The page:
Ha’am im Hagolan. The once ubiquitous signs with this slogan, coined by the late writer and Knesset member Uri Orbach, are rare today. It means “The People [is] with the Golan Heights.”
Indeed, few issues in our quarrelsome country elicit as much agreement as this one. At least two-thirds of Israelis reject any concessions on the Golan Heights. Why would any sane country now consider yielding key strategic heights and water sources to the so-called government in Syria?
Not long ago, former US president Barack Obama’s secretary of state John Kerry was reportedly adamant that the Golan Heights were on the table for a peace deal, even as hundreds of thousands of Syrians were being slaughtered, with hundreds of thousands more fleeing the country.
Nonetheless, 50 years after the Six Day War, the world still refers to the Israeli-held Golan Heights as occupied Syrian territory. Take, for instance, the recent embarrassment of the Swiss government because government officials were visiting there in “contested land held by Israel.” Not tourists, they were testing Israeli-built Hermes 900 aircraft: reconnaissance drones.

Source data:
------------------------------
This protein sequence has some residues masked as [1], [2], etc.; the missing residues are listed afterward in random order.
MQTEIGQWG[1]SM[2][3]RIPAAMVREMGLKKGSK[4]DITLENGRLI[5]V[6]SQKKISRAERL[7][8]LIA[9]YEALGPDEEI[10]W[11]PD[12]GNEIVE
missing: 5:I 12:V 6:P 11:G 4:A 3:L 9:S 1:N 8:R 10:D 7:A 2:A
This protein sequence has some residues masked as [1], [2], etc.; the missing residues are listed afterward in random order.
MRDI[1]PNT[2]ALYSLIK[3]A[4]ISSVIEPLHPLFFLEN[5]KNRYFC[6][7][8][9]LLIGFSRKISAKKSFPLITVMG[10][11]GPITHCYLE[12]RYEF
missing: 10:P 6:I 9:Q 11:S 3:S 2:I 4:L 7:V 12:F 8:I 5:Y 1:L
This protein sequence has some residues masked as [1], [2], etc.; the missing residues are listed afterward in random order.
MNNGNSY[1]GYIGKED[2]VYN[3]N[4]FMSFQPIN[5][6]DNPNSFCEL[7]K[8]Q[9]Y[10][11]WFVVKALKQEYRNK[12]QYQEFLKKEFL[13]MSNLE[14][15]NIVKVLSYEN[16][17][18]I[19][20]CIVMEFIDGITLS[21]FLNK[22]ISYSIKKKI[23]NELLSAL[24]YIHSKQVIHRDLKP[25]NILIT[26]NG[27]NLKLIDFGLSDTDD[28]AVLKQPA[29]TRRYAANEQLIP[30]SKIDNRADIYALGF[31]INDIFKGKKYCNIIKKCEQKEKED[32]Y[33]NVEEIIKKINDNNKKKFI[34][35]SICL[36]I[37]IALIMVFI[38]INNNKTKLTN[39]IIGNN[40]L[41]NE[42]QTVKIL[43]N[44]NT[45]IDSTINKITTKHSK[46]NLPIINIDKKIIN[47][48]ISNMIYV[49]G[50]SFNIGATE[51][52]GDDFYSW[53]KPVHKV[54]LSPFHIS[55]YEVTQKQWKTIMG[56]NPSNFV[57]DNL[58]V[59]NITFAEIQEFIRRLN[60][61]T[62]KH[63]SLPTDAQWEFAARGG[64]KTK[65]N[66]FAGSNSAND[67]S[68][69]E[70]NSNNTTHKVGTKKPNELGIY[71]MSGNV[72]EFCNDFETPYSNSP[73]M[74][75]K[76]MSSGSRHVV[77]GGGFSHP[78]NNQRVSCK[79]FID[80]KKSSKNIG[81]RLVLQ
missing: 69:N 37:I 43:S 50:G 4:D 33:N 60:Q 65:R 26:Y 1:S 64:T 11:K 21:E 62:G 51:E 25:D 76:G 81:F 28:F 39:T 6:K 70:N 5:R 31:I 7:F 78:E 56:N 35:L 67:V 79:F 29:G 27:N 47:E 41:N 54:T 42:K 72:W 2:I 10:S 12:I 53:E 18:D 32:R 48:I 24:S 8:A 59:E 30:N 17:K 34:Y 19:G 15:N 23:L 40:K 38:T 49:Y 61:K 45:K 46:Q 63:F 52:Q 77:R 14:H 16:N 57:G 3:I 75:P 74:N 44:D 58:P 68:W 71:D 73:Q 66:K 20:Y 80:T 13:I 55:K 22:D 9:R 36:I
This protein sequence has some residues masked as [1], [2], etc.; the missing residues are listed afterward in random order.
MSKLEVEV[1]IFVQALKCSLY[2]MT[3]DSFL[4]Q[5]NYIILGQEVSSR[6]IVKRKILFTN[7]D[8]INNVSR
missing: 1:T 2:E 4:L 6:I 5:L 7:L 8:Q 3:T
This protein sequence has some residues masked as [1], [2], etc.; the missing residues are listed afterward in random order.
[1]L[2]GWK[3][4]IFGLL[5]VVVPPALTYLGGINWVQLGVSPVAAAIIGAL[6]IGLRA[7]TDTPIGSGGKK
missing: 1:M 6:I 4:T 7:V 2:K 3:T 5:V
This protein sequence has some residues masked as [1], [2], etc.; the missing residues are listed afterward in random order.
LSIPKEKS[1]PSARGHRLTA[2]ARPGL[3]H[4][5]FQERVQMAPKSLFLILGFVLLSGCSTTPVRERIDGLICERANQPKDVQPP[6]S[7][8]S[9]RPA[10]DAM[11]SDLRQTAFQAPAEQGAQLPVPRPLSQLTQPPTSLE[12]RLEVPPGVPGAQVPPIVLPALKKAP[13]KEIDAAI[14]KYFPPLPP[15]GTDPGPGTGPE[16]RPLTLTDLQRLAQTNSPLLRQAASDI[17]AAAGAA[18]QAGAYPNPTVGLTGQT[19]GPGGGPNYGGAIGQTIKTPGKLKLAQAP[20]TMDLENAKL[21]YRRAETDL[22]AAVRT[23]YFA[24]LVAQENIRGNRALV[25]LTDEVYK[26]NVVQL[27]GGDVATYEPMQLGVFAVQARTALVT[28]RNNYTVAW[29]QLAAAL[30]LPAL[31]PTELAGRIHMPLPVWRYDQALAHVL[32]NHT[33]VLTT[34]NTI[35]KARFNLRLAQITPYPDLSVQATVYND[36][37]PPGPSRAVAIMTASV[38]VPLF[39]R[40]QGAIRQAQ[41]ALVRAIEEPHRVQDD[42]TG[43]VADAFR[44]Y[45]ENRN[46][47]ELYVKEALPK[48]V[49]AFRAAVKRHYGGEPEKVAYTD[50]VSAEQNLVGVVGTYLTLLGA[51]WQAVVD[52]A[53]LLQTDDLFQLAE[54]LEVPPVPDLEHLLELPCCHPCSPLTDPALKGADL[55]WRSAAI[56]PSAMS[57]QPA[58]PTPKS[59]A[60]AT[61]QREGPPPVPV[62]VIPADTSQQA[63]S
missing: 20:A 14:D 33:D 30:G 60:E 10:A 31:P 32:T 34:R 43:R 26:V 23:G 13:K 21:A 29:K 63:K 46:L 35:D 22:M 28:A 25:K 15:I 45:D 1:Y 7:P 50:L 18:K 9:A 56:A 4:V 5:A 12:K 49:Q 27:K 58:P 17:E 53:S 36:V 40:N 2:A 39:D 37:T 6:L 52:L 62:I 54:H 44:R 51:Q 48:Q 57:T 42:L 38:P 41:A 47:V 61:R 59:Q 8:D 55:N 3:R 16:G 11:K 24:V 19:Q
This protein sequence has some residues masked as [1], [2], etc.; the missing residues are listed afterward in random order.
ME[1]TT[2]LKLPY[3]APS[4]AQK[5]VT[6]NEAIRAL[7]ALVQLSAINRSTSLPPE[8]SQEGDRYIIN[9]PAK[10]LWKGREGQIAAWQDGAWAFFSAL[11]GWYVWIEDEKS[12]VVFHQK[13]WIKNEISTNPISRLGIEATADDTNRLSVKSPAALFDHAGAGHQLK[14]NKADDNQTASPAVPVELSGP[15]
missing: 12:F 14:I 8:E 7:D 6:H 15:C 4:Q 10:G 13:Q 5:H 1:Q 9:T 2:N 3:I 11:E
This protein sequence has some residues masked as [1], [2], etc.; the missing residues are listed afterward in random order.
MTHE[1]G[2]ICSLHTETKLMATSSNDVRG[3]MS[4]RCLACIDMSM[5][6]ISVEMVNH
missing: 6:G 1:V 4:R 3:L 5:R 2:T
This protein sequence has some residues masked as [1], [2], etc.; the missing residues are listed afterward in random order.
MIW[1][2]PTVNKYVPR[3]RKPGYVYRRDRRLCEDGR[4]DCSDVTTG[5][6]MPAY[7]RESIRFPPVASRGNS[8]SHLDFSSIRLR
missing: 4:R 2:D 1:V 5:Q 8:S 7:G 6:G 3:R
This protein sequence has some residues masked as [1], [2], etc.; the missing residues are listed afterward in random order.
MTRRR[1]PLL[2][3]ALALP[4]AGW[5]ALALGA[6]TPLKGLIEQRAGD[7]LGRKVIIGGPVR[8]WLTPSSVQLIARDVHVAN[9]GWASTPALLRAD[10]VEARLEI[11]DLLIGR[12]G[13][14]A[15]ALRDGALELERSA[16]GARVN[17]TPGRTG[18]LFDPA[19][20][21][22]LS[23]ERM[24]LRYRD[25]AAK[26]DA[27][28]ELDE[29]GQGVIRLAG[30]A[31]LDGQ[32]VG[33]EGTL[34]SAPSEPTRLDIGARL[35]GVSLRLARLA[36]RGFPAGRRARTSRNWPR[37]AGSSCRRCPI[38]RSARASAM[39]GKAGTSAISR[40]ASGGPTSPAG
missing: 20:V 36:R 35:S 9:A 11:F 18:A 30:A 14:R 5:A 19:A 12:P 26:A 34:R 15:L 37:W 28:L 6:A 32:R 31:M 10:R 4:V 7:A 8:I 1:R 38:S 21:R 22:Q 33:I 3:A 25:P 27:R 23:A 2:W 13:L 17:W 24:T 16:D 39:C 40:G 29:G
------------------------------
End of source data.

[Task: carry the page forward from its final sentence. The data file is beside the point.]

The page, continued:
Prime Minister Benjamin Netanyahu has pledged, despite his own presumed negotiations with Syria a decade ago, that the Golan Heights are a permanent part of Israel.
At the end of November, Amiram Levin, a retired IDF major- general, published an op-ed insisting that this was the ideal time to finally call for international recognition of the Golan Heights and security arrangements on our northern border. Levin, who was OC Northern Command, commander of the General Staff Reconnaissance Unit and deputy director of the Mossad, said that we needed to know that Israel wouldn’t be the only country pressed to make concessions by the government in Washington. Ten days later, his idea was upstaged when the US recognized Jerusalem as Israel’s capital.
STILL, ON a recent visit to the Golan, alarm bells were ringing for me. My concern isn’t about security, despite the area’s proximity to war-torn Syria and Hezbollah forces. The 1,154-square-kilometer area, with its 45,000 residents who are half Jews and half Druse, feels forgotten and neglected.